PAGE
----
As explained by Dr. Lavelle, a reaction tends to favor the side that has less substance to reach equilibrium. If we take away product, the reaction will favor the products in order to balance the products and reactants or reach equilibrium.
by 205154661_Dis2J
Sun Jan 12, 2020 5:07 pm
Forum: Ideal Gases
Topic: PV = nRT
Replies: 16
Views: 160

Re: PV = nRT

The P stands for pressure
V is volume
n is the number of moles
R is the ideal gas constant
and T is temperature.
by 205154661_Dis2J
Sun Jan 12, 2020 5:03 pm
Forum: Ideal Gases
Topic: Topics on Test 1
Replies: 37
Views: 417

Re: Topics on Test 1

Test 1 will probably consist of Outline 1 and Outline 2!
by 205154661_Dis2J
Sun Dec 08, 2019 3:38 pm
Forum: Student Social/Study Group
Topic: Post All Chemistry Jokes Here
Replies: 8023
Views: 1404263

Re: Post All Chemistry Jokes Here

I am definitely "(dien)" after that chemistry final!!!!
by 205154661_Dis2J
Sun Dec 08, 2019 3:31 pm
Forum: Coordinate Covalent Bonds
Topic: Coordinate Covalent Bond
Replies: 8
Views: 194

Re: Coordinate Covalent Bond

In a regular covalent bond, the atoms involved in the bonding share a pair of electrons. However, in a coordinate covalent bond, two electrons are contributed by a single atom.
by 205154661_Dis2J
Sun Dec 08, 2019 3:27 pm
Forum: Sigma & Pi Bonds
Topic: Sigma Vs Pi
Replies: 10
Views: 217

Re: Sigma Vs Pi

Sigma bonds are stronger than pi bonds because sigma bonds head-on overlap while pi bonds overlap side by side. When there is one bond, that forms a sigma bond. When there are two bonds, there is one sigma bond and pi bond. When there are three bonds, there are 2pi bonds and one sigma bond.
by 205154661_Dis2J
Sun Dec 08, 2019 3:20 pm
Forum: Properties of Light
Topic: Speed of Light
Replies: 7
Views: 236

Re: Speed of Light

The standard unit for speed of light is m / s. The units are also given in the constants sheet provided to us during finals/midterms.
by 205154661_Dis2J
Sun Dec 08, 2019 3:17 pm
Forum: Student Social/Study Group
Topic: Post All Chemistry Jokes Here
Replies: 8023
Views: 1404263

Re: Post All Chemistry Jokes Here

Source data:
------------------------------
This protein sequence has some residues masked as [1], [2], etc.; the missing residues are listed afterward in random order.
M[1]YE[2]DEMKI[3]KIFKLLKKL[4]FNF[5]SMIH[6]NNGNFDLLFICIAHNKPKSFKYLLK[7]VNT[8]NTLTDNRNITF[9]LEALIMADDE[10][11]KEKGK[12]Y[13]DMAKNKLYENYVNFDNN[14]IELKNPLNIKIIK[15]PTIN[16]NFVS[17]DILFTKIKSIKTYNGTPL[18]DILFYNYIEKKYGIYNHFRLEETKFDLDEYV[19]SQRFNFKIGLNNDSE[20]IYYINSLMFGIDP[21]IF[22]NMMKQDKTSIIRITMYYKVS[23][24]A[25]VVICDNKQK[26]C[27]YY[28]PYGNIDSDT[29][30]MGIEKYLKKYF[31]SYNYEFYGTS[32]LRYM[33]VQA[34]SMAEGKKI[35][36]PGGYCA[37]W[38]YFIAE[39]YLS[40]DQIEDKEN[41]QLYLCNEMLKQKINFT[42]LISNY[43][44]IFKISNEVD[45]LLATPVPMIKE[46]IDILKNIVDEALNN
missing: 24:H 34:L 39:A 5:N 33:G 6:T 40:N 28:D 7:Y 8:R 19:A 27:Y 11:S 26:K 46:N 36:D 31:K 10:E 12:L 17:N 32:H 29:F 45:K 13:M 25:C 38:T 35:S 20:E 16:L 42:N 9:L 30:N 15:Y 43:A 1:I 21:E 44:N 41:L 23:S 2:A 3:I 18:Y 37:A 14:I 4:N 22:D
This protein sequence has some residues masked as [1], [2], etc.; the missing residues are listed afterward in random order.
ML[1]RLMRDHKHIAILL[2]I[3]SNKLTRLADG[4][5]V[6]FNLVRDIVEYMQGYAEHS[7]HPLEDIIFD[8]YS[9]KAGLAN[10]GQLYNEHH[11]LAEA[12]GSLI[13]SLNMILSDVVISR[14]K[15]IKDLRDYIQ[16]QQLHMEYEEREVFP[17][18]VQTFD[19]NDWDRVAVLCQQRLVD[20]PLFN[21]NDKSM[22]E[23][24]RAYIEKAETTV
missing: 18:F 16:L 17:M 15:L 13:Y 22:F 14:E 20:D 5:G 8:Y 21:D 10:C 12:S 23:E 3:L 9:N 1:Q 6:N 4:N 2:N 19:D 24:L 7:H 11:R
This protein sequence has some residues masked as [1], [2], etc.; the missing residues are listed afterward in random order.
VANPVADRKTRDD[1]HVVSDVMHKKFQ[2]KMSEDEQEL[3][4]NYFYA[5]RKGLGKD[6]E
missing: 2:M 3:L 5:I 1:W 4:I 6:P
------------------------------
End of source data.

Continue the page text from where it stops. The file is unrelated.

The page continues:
When you tell a chemistry joke and there are no reactions :(
by 205154661_Dis2J
Fri Dec 06, 2019 12:16 pm
Forum: Electronegativity
Topic: Periodic Table Trend
Replies: 5
Views: 151

Periodic Table Trend

What is the trend for electronegativity and ionization energy?
by 205154661_Dis2J
Fri Dec 06, 2019 11:41 am
Forum: Coordinate Covalent Bonds
Topic: Coordinate covalent bonds
Replies: 7
Views: 209

Re: Coordinate covalent bonds

I understand the coordinate covalent bonds are covalent bonds in which both electrons come from the same atom, but what does the necessarily mean? I do not quite understand what it is stating.
by 205154661_Dis2J
Fri Dec 06, 2019 11:30 am
Forum: Coordinate Covalent Bonds
Topic: Hemoglobin and Myoglobin
Replies: 1
Views: 132

Hemoglobin and Myoglobin

What about hemoglobin and myoglobin do we need to know for the final?
by 205154661_Dis2J
Fri Dec 06, 2019 11:28 am
Forum: Dipole Moments
Topic: Melting and Boiling Points
Replies: 9
Views: 242

Melting and Boiling Points

Can we assume that melting and boiling points will always be higher for hydrogen bonds than any other intermolecular force?
by 205154661_Dis2J
Fri Dec 06, 2019 11:02 am
Forum: Resonance Structures
Topic: Resonance
Replies: 3
Views: 118

Resonance

Can resonance structures determine the strength of an acid? Or is there no correlation between both?
by 205154661_Dis2J
Fri Dec 06, 2019 10:14 am
Forum: Trends in The Periodic Table
Topic: Atomic Radius vs Ionic Radius
Replies: 3
Views: 138

Atomic Radius vs Ionic Radius

I know atomic radius and ionic radius both follow the same periodic trend but what is the difference between them?
by 205154661_Dis2J
Wed Dec 04, 2019 8:36 pm
Forum: Shape, Structure, Coordination Number, Ligands
Topic: Coordinate Compounds
Replies: 3
Views: 44

Coordinate Compounds

What are some key concepts to know about coordinate compounds for the final?
by 205154661_Dis2J
Mon Dec 02, 2019 5:48 pm
Forum: Lewis Acids & Bases
Topic: Definition
Replies: 7
Views: 111

Re: Definition

A Lewis acid is an electron-pair acceptor while a Lewis base is an electron-pair donor.
by 205154661_Dis2J
Mon Dec 02, 2019 5:18 pm
Forum: Conjugate Acids & Bases
Topic: Water as an Acid/Base
Replies: 20
Views: 631

Re: Water as an Acid/Base